SIR,-I agree with Mr. Wheatley that "Pedagogue" must have been singularly unfortunate in the choice of a Catholic school for his sons. Like Mr. Wheatley, I consider myself fortunate that my elder son is at the preparatory school of a famous Benedictine public school. During the five and a half years that my son has been at this preparatory school I have been very struck by the homelike atmosphere and spirit of friendship between the masters and boys.
In the same way I count myself lucky to have been sent to an equally famous Jesuit public school where I spent five years at the college and three at its preparatory school. I most certainly never experienced any form of brutality about which "Pedagogue" complains and in view of his contention it is only fair to record the other side of the picture.
One of the forms of punishment that was given at this Jesuit school was the "lolly," well known to countless boys who have attended Jesuit schools, but there is an inviolable rule that the master who "orders" the "swipes"-as the application of the tolly is known-could never administer the actual punishment. This was left to certain impartial administrators of justice. I cannot remember any boy resenting such punishment and in fact the attitude of the boys was a philosophical one for there were many occasions when the award was remitted and certainly many other occasions when we richly deserved it but "got away with it." It would be interesting to know just why "Second Pedagogue" thinks Catholic schools are inferior to others. The record of public examinations from Catholic public schools does not bear this out. I am not a schoolmaster, but during the course of many years both at home and abroad I have never found that the old boys of Catholic schools are one whit inferior to those from nonCatholic schools. I have generally found that these old boys are excellent Catholic citizens.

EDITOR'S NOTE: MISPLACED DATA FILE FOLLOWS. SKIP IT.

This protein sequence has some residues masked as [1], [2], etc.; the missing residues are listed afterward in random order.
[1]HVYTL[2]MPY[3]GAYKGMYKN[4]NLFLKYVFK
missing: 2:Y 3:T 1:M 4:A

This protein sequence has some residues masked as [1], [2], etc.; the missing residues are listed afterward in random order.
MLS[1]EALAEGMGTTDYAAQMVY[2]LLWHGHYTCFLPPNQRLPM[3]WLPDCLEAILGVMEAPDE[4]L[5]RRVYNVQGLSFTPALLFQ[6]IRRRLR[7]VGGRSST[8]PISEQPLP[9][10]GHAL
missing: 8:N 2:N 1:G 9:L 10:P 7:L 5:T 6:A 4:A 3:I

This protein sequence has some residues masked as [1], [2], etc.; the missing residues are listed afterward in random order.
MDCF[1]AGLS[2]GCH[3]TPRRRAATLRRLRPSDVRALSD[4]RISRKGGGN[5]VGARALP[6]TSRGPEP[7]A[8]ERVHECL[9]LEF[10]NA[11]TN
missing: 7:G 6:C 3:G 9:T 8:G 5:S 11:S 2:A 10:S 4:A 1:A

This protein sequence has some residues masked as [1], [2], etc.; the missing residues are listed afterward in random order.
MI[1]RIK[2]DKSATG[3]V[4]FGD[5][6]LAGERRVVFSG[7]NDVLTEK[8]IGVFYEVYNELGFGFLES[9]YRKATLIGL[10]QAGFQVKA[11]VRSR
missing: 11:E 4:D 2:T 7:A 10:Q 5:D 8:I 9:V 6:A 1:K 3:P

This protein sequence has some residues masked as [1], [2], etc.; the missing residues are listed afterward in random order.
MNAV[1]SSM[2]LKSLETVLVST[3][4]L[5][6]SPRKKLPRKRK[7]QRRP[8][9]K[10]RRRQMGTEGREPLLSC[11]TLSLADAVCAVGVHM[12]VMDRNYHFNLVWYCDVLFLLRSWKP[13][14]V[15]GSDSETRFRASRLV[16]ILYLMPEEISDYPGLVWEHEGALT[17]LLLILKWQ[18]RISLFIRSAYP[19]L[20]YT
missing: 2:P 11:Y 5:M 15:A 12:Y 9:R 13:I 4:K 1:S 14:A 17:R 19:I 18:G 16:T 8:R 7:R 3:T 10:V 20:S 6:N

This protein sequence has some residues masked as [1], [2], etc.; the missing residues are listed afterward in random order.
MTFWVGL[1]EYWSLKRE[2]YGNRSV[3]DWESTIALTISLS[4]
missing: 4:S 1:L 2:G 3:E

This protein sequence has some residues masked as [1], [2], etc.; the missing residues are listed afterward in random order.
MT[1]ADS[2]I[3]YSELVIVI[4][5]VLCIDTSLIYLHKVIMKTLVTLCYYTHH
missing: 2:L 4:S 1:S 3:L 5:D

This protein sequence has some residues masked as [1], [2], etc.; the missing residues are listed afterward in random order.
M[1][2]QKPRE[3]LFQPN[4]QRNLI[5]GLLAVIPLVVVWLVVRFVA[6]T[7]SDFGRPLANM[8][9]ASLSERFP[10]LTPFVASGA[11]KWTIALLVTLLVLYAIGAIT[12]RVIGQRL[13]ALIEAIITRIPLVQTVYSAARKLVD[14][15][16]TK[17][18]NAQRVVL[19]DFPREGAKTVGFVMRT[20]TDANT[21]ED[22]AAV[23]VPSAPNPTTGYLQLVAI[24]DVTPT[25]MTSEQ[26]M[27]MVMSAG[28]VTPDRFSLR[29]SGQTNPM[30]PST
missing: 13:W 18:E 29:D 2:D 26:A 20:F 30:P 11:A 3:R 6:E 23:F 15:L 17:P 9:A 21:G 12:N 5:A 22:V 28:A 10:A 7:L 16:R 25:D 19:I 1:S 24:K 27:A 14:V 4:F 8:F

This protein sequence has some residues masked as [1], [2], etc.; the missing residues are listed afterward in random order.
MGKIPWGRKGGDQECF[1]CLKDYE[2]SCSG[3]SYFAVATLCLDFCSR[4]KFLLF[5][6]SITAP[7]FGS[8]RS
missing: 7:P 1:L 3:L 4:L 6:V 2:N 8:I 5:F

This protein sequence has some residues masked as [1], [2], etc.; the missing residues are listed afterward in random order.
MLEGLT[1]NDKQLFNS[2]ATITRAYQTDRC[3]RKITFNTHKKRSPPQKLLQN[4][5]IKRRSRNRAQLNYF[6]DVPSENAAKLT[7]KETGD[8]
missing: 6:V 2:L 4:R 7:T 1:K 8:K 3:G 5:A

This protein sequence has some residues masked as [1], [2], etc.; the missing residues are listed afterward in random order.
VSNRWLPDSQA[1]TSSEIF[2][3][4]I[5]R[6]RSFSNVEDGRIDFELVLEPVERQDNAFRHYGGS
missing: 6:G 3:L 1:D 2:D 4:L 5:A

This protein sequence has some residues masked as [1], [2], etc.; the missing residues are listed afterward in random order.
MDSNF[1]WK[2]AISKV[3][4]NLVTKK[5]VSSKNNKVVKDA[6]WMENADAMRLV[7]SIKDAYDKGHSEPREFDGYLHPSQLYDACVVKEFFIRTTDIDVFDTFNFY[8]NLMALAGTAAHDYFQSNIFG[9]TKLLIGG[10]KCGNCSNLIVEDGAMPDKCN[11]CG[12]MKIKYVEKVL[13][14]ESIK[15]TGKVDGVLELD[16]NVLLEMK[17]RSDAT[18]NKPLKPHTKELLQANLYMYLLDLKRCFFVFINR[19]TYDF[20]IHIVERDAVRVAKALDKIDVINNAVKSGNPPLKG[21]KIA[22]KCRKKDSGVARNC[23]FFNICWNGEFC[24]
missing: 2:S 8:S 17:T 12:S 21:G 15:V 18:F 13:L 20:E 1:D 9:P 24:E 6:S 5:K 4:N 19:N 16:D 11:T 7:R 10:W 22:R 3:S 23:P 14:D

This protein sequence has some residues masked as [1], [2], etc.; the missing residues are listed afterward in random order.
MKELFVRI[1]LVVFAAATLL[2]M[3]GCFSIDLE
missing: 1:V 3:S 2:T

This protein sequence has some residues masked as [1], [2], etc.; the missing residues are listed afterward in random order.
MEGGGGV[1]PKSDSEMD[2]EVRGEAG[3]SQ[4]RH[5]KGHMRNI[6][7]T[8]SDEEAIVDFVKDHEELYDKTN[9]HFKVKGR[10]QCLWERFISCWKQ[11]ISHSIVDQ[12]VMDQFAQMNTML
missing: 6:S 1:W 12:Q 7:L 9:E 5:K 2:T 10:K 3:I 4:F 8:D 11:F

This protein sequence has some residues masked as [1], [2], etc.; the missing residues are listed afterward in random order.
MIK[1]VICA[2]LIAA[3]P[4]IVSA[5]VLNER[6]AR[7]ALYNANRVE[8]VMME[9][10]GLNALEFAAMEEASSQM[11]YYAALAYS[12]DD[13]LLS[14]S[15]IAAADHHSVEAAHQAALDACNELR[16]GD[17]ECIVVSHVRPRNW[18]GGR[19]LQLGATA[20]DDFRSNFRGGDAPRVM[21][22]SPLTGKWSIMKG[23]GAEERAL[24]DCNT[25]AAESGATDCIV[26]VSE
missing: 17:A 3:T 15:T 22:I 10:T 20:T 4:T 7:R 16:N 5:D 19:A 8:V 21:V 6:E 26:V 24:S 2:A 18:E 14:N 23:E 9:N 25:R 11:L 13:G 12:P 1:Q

The unfortunate experience of one case that "Pedagogue" cites should not be allowed to obscure the really wonderful work that our teaching orders, assisted by laymen, are doing for the youth of this country.
P. E. Witham Cliffe, Oathall Road, ,Ha ywards Heath, Sussex.
.4 not inconsiderable experience of the "folly" leaves us in the same mind as our correspondent.-Editor,